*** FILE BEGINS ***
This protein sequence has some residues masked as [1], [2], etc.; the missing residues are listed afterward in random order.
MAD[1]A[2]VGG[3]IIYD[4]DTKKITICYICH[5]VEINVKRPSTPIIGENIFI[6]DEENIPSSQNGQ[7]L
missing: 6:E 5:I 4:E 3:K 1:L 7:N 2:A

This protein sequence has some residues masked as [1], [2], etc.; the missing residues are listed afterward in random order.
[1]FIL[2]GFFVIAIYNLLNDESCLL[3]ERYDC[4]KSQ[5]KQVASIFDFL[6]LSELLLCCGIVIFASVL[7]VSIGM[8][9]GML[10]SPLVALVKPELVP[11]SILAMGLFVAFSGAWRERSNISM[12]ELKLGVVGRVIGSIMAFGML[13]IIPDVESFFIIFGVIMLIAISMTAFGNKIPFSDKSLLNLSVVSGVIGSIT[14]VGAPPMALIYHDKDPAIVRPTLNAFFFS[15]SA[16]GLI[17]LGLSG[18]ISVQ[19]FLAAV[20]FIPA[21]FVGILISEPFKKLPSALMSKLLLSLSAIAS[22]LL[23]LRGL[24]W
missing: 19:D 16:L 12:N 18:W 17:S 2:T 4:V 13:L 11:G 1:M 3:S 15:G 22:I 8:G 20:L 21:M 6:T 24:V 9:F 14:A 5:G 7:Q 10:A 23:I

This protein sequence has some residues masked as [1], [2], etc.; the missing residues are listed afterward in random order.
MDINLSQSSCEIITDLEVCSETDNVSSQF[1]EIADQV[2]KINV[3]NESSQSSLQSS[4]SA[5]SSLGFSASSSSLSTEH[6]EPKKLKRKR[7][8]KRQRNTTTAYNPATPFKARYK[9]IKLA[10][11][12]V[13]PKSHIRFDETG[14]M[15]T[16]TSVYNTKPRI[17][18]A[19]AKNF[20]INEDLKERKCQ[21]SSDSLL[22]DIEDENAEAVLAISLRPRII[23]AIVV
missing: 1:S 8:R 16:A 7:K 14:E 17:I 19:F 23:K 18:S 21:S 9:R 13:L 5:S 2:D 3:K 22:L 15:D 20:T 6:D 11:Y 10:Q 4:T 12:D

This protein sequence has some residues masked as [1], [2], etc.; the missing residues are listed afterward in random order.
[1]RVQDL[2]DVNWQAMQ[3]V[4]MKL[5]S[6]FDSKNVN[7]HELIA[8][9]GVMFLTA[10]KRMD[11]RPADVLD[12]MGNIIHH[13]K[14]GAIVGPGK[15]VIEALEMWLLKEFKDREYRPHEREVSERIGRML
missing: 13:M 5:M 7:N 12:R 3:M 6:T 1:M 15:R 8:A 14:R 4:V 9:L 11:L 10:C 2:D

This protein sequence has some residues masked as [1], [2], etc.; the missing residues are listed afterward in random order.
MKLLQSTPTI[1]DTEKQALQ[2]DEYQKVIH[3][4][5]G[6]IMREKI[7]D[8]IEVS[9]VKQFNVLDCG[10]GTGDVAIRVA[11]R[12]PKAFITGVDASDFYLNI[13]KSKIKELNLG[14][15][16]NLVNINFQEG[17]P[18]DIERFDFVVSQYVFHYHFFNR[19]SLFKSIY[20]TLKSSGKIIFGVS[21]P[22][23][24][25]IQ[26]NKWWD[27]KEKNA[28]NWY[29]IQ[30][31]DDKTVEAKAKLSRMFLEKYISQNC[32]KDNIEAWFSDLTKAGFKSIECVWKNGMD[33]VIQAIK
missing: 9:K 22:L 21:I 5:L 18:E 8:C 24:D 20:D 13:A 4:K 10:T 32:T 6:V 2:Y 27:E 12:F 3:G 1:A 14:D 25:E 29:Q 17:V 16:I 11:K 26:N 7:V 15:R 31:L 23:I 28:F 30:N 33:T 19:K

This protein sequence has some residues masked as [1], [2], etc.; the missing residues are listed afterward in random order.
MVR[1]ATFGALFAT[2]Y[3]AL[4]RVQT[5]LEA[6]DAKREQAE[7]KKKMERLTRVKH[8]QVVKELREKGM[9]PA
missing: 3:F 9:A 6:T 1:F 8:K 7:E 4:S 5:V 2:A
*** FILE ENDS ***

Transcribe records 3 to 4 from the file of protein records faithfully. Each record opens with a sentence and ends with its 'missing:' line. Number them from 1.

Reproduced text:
This protein sequence has some residues masked as [1], [2], etc.; the missing residues are listed afterward in random order.
MDINLSQSSCEIITDLEVCSETDNVSSQF[1]EIADQV[2]KINV[3]NESSQSSLQSS[4]SA[5]SSLGFSASSSSLSTEH[6]EPKKLKRKR[7][8]KRQRNTTTAYNPATPFKARYK[9]IKLA[10][11][12]V[13]PKSHIRFDETG[14]M[15]T[16]TSVYNTKPRI[17][18]A[19]AKNF[20]INEDLKERKCQ[21]SSDSLL[22]DIEDENAEAVLAISLRPRII[23]AIVV
missing: 1:S 8:R 16:A 7:K 14:E 17:I 19:F 23:K 18:S 21:S 9:R 13:L 5:S 2:D 3:K 22:L 15:D 20:T 6:D 11:Y 10:Q 4:T 12:D

This protein sequence has some residues masked as [1], [2], etc.; the missing residues are listed afterward in random order.
[1]RVQDL[2]DVNWQAMQ[3]V[4]MKL[5]S[6]FDSKNVN[7]HELIA[8][9]GVMFLTA[10]KRMD[11]RPADVLD[12]MGNIIHH[13]K[14]GAIVGPGK[15]VIEALEMWLLKEFKDREYRPHEREVSERIGRML
missing: 13:M 5:M 7:N 12:R 3:M 6:T 1:M 15:R 8:A 14:R 4:V 9:L 11:L 10:C 2:D